I overstayed my Thailand tourist visa by more than 9 months. I've gone back and forth between having work permits and the visa that goes with them and abusing the overstay policy. For some
time, the policy has been that if you overstay, when you finally exit Thailand you must pay a fine of 500 baht per day, up to a maximum of 20,000 baht. This created a loophole where people like me would hit the 20,000 baht mark and just stay indefinitely
until the next time we decided to leave the country. I've heard that some do this for years at a time. According to the law, there was always the threat of detention or prison for long overstays but it was never enforced unless you were caught
inside Thailand during an overstay and couldn't afford to pay another sort of fine to the "proper authorities".
Usually I don't overstay but a couple times I went over by 5 days and then said "What the heck, I'll let this ride and just pay 20,000 baht some day in the future". I make no excuses for it and I know that overstaying
in Thailand or any other country is wrong and a stupid thing to do but I'll just say that I've always been more concerned about following the rules in Thailand than the law…
Any way, when I saw the recent news that they might start throwing people like me in jail when we go to the border to pay our fines and exit the country, I was obviously quite concerned. Reality hit and I realized that I had been playing
a stupid game with no real upside and a very big possible downside.
I'm making good money as a writer, which would be jeopardized by an unforeseen visit to the slammer. I was trying to decide between working for another couple months while saving my cash to use for a large, one time "get out of
jail free card" and coming clean now. I contacted some of the visa run companies and they said that the supposedly new policy (enforcing the jail time provision of the old law) was not in effect. However, the news was just hours old, so that
might be the very reason that they had not seen it enforced yet.
Many online have complained that there was not a grace period. The immigration laws have been getting tighter in Thailand for quite some time and if this isn't really happening yet, it's only a matter of time. I also thought that
the very ambiguity of the release of the information might be some sort of unofficial grace period in itself. So I figured the best thing to do was to come clean now, face the consequences and get this monkey off my back.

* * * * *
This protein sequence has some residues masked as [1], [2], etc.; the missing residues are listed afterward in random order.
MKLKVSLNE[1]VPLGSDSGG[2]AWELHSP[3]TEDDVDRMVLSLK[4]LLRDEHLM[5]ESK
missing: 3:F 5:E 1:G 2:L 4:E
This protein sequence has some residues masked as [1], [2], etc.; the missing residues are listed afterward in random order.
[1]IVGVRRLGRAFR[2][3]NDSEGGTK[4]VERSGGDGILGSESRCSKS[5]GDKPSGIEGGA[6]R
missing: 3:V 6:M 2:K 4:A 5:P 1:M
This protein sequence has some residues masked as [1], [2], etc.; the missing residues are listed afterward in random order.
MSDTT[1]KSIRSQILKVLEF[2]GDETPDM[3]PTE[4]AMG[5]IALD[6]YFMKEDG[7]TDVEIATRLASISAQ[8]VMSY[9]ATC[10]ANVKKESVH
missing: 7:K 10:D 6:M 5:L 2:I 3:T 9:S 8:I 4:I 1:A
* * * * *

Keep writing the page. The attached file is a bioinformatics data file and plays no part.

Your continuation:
I took a visa run service to the border and was told by the guide who takes care of us visa runners that I should be ok and that the new policy was being used as a method to trip up foreign criminals in Thailand. However, when I told the
guide of my idea to tell the Thai officials the truth if asked why I overstayed so long (I had knowingly abused the system but found out about the policy change and wanted to come clean and present myself to them ASAP), I was told that it was
a BAD idea and that I needed to make up a sob story.
When I've done visa runs before, I usually sleep on the way over there. I didn't sleep a wink this time. I got my sob story ready, got to the border on a very busy day (early Saturday morning) and got in the overstay line with the
5 other overstayers. The visa run guide advised others to get in front of me because my case might "take a long time". Most got through without a hitch and my nervousness was starting to subside. Then the Asian guy in front of me seemed
to be having some "issues". A second, serious looking Thai immigration officer came to discuss his case with the officer at the desk and it seemed something serious was up. I don't know if the guy got through or not.
When I stepped up and presented my passport, the immigration officer opened it, found the date and cheerfully said, "You overstay long time."
With puppy dog eyes, I answered, "Yes, I'm sorry."
She answered, "20,000 baht."
I was never in my life so happy to hand over a large sum of cash. That was it. I signed some paperwork, she had another immigration officer sign some paperwork and sent me on my way. Coming back into Thailand was not an issue.
So far as I can tell, the rumored new policy is not being enforced at Poi Pet… yet. The visa run guide said I might have been lucky because it was such a busy day.
I almost don't want to put this information out because it might lead to complacency in others and make them think that everything is as it was (and it does appear to be). However, there can be no doubt that immigration policies and
laws have been trending stricter and that the 20,000 baht loophole (really just an unenforced law, not a loophole) will probably be one of the next things looked at by the Thai authorities. Another thing I think that they might do in the future
is retroactively remove the 20,000 baht limit, which if you think about the ramifications would be even harsher than the rumored new policy.
Although there are more hoops to jump through than in the past, it is still incredibly easy for any Westerner to reside in Thailand indefinitely. If this new policy is to become a reality, I believe that we may be in the grace period NOW
and that people like me need to get our visas sorted and start playing by the rules immediately or we may end up at the immigration detention center or even prison.
Excellent submission and thanks so much for taking the time to put it together. With so much speculation about what is going on, and what might happen, it's good to know what is actually happening.
I would URGE anyone on an overstay to get it sorted out pronto. It is just asking for trouble living in a country indefinitely on an expired visa. Also, you never know if / how it might cause problems in the future. It's not beyond the realms of possibility that Thailand might one day say that anyone who has overstayed is ineligible for visas or visa extensions. Anything is possible!